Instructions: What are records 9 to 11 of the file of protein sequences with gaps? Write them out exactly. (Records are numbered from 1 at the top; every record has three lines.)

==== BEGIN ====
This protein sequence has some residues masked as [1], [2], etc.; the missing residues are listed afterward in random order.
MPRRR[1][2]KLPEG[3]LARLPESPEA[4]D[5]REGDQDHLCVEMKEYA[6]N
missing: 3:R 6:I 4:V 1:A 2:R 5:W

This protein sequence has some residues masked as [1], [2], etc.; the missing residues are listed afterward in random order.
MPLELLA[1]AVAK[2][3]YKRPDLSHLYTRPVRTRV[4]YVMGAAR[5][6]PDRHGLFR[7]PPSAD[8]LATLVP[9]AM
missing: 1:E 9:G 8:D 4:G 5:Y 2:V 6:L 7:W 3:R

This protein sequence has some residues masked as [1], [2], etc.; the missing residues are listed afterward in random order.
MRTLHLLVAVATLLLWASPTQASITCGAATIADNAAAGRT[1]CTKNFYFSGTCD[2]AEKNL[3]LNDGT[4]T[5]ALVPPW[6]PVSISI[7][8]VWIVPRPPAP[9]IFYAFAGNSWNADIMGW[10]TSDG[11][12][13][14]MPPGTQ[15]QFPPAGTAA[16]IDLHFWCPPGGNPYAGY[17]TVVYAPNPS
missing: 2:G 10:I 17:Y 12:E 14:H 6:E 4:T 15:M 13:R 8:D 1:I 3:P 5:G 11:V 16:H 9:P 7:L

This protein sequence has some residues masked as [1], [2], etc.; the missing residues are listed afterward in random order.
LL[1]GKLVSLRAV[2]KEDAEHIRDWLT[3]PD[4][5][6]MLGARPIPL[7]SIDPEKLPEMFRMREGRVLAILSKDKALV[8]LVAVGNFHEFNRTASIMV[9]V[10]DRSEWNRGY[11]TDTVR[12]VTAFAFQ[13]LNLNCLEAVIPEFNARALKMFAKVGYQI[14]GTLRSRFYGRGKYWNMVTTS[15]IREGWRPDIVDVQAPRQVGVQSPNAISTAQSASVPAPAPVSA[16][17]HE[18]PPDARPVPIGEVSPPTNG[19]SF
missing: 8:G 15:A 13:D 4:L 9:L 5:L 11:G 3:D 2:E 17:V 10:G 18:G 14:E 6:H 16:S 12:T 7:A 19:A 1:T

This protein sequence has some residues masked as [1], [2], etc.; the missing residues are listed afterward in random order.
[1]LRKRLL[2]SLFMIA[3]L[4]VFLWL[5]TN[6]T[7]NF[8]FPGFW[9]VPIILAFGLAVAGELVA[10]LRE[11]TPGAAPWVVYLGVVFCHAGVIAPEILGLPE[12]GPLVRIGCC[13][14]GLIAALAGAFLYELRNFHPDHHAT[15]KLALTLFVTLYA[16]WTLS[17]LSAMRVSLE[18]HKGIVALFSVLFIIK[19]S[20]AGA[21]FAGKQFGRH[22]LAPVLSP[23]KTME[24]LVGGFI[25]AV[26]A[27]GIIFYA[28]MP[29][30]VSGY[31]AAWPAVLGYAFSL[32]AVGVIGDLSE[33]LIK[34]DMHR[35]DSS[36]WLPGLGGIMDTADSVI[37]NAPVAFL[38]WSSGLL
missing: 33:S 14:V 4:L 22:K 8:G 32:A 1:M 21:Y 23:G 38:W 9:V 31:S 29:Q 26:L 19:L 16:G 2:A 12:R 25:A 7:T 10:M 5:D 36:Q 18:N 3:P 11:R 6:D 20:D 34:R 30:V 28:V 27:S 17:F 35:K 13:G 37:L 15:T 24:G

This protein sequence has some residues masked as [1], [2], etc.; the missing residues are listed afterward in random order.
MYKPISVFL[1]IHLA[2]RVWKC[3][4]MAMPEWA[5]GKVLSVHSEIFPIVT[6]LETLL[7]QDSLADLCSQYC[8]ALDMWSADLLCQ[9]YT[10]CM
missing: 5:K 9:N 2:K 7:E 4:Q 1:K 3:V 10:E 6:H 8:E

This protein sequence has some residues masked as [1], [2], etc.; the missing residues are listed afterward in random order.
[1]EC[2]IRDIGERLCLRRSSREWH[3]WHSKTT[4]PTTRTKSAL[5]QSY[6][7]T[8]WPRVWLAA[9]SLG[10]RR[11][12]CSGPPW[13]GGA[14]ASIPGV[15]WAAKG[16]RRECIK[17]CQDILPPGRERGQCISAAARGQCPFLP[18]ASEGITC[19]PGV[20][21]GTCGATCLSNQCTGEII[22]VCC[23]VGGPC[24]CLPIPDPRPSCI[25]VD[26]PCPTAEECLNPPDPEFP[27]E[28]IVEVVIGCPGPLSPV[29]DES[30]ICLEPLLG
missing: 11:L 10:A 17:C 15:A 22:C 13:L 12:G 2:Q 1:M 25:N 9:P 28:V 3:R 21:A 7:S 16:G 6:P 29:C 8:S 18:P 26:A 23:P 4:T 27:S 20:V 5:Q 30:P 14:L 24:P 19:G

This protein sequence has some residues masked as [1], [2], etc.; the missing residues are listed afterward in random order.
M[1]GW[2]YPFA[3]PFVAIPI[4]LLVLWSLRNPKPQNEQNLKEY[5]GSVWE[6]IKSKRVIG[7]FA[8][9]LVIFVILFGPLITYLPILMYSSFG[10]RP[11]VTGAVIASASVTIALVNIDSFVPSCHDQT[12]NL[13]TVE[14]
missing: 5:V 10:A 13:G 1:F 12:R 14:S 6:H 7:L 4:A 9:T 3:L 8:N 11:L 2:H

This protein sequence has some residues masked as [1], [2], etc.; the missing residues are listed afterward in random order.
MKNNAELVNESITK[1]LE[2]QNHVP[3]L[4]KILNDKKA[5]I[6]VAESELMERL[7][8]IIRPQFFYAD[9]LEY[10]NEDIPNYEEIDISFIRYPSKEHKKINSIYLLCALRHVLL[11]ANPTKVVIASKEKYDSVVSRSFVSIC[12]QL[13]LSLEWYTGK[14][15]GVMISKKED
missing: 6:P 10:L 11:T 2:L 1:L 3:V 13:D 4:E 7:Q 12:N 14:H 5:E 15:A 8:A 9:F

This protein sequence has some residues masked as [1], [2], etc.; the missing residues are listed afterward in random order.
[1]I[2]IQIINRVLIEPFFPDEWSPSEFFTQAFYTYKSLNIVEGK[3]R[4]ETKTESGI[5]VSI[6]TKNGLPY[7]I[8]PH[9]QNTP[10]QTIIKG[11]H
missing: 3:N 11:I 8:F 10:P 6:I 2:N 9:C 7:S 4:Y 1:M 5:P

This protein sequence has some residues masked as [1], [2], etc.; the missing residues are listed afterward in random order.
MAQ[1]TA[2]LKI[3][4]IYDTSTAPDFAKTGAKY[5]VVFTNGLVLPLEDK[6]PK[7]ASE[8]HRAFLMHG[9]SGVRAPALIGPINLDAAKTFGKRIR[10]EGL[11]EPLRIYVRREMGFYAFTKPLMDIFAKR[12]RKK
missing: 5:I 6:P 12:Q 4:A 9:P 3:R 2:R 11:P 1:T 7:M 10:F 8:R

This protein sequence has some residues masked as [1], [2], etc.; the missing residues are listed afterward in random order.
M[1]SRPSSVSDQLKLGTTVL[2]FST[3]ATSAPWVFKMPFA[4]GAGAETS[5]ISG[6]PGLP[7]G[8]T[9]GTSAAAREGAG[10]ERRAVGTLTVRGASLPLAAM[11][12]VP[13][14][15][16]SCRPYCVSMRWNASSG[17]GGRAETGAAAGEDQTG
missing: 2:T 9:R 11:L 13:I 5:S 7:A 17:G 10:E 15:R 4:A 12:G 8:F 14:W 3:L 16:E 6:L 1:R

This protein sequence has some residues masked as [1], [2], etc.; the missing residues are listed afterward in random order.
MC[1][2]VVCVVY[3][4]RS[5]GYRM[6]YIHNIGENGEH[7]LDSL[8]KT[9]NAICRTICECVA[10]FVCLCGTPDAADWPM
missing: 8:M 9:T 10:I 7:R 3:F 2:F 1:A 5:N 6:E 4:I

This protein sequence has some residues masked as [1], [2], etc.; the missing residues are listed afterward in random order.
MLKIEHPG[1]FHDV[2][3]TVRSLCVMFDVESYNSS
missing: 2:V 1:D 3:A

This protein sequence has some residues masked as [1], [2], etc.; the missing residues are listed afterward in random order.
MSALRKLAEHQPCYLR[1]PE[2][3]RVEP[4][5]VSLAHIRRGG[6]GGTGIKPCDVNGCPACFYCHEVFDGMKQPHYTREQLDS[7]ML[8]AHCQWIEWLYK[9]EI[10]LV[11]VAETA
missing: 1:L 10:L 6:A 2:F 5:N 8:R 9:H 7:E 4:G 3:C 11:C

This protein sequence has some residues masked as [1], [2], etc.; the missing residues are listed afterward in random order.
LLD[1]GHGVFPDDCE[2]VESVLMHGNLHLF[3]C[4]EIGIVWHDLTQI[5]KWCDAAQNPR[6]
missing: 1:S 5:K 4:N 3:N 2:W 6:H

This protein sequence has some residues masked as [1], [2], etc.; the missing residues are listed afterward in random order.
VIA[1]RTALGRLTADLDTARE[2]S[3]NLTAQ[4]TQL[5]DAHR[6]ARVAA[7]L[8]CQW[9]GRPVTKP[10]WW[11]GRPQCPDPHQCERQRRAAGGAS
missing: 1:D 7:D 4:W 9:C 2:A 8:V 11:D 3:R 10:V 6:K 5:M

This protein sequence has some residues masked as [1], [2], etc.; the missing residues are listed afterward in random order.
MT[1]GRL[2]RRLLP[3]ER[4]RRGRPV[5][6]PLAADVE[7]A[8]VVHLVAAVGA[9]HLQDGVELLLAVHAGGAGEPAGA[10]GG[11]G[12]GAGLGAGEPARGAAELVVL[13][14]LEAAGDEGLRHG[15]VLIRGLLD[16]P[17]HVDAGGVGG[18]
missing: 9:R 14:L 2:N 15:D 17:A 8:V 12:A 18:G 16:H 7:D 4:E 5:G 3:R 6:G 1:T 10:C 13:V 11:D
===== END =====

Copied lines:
This protein sequence has some residues masked as [1], [2], etc.; the missing residues are listed afterward in random order.
MKNNAELVNESITK[1]LE[2]QNHVP[3]L[4]KILNDKKA[5]I[6]VAESELMERL[7][8]IIRPQFFYAD[9]LEY[10]NEDIPNYEEIDISFIRYPSKEHKKINSIYLLCALRHVLL[11]ANPTKVVIASKEKYDSVVSRSFVSIC[12]QL[13]LSLEWYTGK[14][15]GVMISKKED
missing: 6:P 10:L 11:T 2:L 1:L 3:V 13:D 4:E 7:Q 12:N 14:H 5:E 15:A 8:A 9:F

This protein sequence has some residues masked as [1], [2], etc.; the missing residues are listed afterward in random order.
[1]I[2]IQIINRVLIEPFFPDEWSPSEFFTQAFYTYKSLNIVEGK[3]R[4]ETKTESGI[5]VSI[6]TKNGLPY[7]I[8]PH[9]QNTP[10]QTIIKG[11]H
missing: 3:N 11:I 8:F 10:P 6:I 2:N 9:C 7:S 4:Y 1:M 5:P

This protein sequence has some residues masked as [1], [2], etc.; the missing residues are listed afterward in random order.
MAQ[1]TA[2]LKI[3][4]IYDTSTAPDFAKTGAKY[5]VVFTNGLVLPLEDK[6]PK[7]ASE[8]HRAFLMHG[9]SGVRAPALIGPINLDAAKTFGKRIR[10]EGL[11]EPLRIYVRREMGFYAFTKPLMDIFAKR[12]RKK
missing: 5:I 6:P 12:Q 4:A 9:P 3:R 2:R 11:P 1:T 7:M 10:F 8:R